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We need to have an honest conversation about spot treatment for acne. For starters, many of us have the concept of both spot treating and acne misconstrued. This leads to us using the wrong kind of products to spot treat and making acne worse in the long run. This post should serve as a helpful guide for accurately spot treating your skin—and which skin conditions best benefit from spot treatments (hint: it actually isn’t acne).

What is a Spot Treatment?

Before we can get into the correct way to use spot treatments in your skin care routine, we first have to talk about what it is. A spot treatment is a hyper-targeted approach to blemishes in which a skin care product/medication (“treatment”) is applied ONLY to the blemish-affected area. Spot treatments generally work best on small, superficial blemishes—think tiny pimples or fresh scars—but aren’t that effective on cystic breakouts or deep hyperpigmentation. More on this later.

How Would I Use a Spot Treatment for Acne?

Well, you can’t really use a spot treatment for acne but you can use it for the occasional breakout. Spot treatments work exceptionally well for that use case. Because not all breakouts are the result of acne. If you’re the type of person that gets pimples sporadically (maybe once or twice every few months) then you’re the type of person that may best benefit from using spot treatments. Spot treatments also work well for stubborn hyperpigmentation. You’d apply the spot treatment in the same way for both use cases.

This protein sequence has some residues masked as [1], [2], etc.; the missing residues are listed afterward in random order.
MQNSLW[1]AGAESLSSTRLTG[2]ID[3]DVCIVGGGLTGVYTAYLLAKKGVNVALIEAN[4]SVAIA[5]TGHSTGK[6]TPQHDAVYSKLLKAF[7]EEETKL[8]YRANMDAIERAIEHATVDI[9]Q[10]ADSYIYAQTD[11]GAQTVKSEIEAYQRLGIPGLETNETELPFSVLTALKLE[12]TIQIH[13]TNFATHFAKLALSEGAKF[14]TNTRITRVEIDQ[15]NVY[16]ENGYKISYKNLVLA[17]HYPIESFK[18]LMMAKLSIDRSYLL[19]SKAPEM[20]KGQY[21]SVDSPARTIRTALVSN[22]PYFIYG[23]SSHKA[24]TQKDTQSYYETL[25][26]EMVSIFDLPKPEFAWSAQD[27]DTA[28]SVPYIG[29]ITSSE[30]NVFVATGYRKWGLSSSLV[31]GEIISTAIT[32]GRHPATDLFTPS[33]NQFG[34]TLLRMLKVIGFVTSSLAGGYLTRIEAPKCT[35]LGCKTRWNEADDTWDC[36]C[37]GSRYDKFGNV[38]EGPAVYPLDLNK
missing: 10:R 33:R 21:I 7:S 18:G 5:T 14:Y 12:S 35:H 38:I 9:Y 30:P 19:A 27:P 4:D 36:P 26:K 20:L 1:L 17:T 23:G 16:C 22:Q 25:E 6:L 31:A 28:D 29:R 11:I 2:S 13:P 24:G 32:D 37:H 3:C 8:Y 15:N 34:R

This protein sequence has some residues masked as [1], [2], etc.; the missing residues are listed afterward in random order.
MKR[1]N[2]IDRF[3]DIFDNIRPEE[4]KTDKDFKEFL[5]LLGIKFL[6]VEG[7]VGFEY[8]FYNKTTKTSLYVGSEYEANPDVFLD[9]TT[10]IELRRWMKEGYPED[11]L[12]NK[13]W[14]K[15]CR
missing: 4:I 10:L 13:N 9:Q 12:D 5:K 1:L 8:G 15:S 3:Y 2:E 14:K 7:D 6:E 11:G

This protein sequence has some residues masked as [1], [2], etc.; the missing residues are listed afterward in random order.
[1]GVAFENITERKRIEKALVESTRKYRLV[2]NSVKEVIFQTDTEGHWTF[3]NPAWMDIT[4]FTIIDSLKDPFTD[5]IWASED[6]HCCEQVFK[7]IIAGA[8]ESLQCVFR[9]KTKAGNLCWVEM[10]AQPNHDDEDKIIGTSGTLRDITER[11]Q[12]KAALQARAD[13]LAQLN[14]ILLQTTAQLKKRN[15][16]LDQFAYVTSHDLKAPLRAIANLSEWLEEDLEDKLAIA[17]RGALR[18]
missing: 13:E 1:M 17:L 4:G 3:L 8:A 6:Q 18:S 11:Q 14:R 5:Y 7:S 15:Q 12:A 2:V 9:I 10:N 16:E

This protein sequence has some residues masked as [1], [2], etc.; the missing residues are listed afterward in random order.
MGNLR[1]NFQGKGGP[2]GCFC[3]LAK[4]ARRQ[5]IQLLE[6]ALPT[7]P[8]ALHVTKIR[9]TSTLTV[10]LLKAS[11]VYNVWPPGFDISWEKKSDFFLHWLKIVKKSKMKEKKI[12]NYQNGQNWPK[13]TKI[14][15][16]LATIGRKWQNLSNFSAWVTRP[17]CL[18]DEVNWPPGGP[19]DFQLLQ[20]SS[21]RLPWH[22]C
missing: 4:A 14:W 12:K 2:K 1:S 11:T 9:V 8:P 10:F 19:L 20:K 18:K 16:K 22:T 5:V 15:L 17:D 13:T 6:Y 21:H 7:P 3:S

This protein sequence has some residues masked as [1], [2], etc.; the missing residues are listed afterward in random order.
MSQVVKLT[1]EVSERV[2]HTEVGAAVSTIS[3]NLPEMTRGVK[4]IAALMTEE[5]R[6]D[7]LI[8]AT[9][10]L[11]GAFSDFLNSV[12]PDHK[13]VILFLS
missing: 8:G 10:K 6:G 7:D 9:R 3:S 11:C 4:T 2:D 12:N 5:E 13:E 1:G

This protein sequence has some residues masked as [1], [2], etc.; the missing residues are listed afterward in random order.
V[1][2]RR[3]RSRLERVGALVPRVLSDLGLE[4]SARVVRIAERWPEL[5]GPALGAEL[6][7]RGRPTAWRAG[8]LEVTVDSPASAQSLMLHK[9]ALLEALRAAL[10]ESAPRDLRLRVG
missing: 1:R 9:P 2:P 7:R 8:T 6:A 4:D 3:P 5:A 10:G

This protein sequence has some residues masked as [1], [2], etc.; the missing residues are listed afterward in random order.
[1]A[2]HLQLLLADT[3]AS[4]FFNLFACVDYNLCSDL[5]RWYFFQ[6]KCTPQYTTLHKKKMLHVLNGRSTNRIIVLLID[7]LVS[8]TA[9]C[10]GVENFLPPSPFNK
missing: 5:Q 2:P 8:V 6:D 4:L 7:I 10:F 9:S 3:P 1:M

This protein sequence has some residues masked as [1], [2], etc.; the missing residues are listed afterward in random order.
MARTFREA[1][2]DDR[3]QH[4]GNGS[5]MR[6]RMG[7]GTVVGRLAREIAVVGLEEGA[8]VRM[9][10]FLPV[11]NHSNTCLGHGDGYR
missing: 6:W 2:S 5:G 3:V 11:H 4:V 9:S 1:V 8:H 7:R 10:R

I generally instruct all of my clients to use q-tips when using most spot treatments because it allows for precise targeting of the blemish and is easier to control than trying to use a pinky finger. You’ll want to dispense the spot treatment onto a q-tip and then apply over the blemish either by pressing or massaging into the skin. The best spot treatments for breakouts tend to be more on the heavy cream or gel side in texture so an even, thick layer of application will do the trick. My favorite spot treatment is Face Reality’s Sulfur Spot Treatment. Spot treatments for hyperpigmentation work slightly differently. I’ll do a different post on that later.

For breakouts, a spot treatment shouldn’t be needed for more than a week. If you’re approaching the end of a week of use and you’ve not seen any improvement in the breakout, well… that’s a good sign that you have more than a superficial breakout and should probably keep reading this post.

Why Can’t I Use a Spot Treatment for Acne?

If you’re a client of mine or a reader of this blog then you know that acne is a chronic skin condition. This means that retention hyperkeratosis is always happening wherever your folllicles are active and that your breakouts seem constant. A spot treatment just does not work in this condition. Not even as a temporary fix. If you’re lucky, you may calm a breakout in one very specific targeted area, but you’re doing nothing for the other areas of your face that are on the verge of breaking out. For acneic skin, any treatment should be applied to the entire face to be most effective at curtailing breakouts.